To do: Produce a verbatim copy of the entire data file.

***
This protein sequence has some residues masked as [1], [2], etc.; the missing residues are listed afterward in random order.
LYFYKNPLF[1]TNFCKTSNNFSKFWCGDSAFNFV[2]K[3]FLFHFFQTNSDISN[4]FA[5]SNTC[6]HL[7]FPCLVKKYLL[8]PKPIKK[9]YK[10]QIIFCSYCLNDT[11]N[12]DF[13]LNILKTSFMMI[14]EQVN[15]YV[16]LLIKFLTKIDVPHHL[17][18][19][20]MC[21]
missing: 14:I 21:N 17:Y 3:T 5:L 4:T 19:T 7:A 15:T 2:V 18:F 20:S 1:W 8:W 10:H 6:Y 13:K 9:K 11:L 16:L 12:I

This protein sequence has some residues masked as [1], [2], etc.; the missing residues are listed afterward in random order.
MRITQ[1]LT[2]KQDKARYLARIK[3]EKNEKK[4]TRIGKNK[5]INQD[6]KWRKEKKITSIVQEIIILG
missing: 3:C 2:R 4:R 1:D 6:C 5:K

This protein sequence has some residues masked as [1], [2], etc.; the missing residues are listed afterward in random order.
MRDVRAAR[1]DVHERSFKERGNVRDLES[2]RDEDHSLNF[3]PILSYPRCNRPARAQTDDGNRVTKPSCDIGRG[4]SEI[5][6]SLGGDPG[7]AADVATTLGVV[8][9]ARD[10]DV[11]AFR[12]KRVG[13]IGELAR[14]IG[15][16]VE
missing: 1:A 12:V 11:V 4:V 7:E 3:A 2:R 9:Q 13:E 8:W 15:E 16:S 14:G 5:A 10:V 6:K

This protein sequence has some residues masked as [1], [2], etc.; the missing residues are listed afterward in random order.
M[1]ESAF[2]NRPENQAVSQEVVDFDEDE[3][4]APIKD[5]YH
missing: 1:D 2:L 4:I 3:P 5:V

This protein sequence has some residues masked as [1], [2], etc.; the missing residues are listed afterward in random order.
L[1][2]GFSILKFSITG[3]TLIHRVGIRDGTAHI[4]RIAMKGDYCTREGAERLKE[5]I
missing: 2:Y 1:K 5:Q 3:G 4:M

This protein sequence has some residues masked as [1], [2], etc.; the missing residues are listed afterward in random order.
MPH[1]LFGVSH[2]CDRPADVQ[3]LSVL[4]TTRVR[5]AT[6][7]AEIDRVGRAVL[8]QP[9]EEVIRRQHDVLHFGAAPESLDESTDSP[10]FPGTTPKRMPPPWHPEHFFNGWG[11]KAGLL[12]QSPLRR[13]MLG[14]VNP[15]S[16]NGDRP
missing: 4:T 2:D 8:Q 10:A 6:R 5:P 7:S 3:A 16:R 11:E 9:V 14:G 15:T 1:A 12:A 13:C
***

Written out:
This protein sequence has some residues masked as [1], [2], etc.; the missing residues are listed afterward in random order.
LYFYKNPLF[1]TNFCKTSNNFSKFWCGDSAFNFV[2]K[3]FLFHFFQTNSDISN[4]FA[5]SNTC[6]HL[7]FPCLVKKYLL[8]PKPIKK[9]YK[10]QIIFCSYCLNDT[11]N[12]DF[13]LNILKTSFMMI[14]EQVN[15]YV[16]LLIKFLTKIDVPHHL[17][18][19][20]MC[21]
missing: 14:I 21:N 17:Y 3:T 5:L 4:T 19:T 7:A 15:T 2:V 18:F 20:S 1:W 8:W 10:H 6:Y 13:K 9:K 11:L 16:L 12:I

This protein sequence has some residues masked as [1], [2], etc.; the missing residues are listed afterward in random order.
MRITQ[1]LT[2]KQDKARYLARIK[3]EKNEKK[4]TRIGKNK[5]INQD[6]KWRKEKKITSIVQEIIILG
missing: 3:C 2:R 4:R 1:D 6:C 5:K

This protein sequence has some residues masked as [1], [2], etc.; the missing residues are listed afterward in random order.
MRDVRAAR[1]DVHERSFKERGNVRDLES[2]RDEDHSLNF[3]PILSYPRCNRPARAQTDDGNRVTKPSCDIGRG[4]SEI[5][6]SLGGDPG[7]AADVATTLGVV[8][9]ARD[10]DV[11]AFR[12]KRVG[13]IGELAR[14]IG[15][16]VE
missing: 1:A 12:V 11:V 4:V 7:E 3:A 2:R 9:Q 13:E 8:W 15:E 16:S 14:G 5:A 10:V 6:K

This protein sequence has some residues masked as [1], [2], etc.; the missing residues are listed afterward in random order.
M[1]ESAF[2]NRPENQAVSQEVVDFDEDE[3][4]APIKD[5]YH
missing: 1:D 2:L 4:I 3:P 5:V

This protein sequence has some residues masked as [1], [2], etc.; the missing residues are listed afterward in random order.
L[1][2]GFSILKFSITG[3]TLIHRVGIRDGTAHI[4]RIAMKGDYCTREGAERLKE[5]I
missing: 2:Y 1:K 5:Q 3:G 4:M

This protein sequence has some residues masked as [1], [2], etc.; the missing residues are listed afterward in random order.
MPH[1]LFGVSH[2]CDRPADVQ[3]LSVL[4]TTRVR[5]AT[6][7]AEIDRVGRAVL[8]QP[9]EEVIRRQHDVLHFGAAPESLDESTDSP[10]FPGTTPKRMPPPWHPEHFFNGWG[11]KAGLL[12]QSPLRR[13]MLG[14]VNP[15]S[16]NGDRP
missing: 4:T 2:D 8:Q 10:A 6:R 5:P 7:S 3:A 16:R 11:E 9:V 14:G 15:T 1:A 12:A 13:C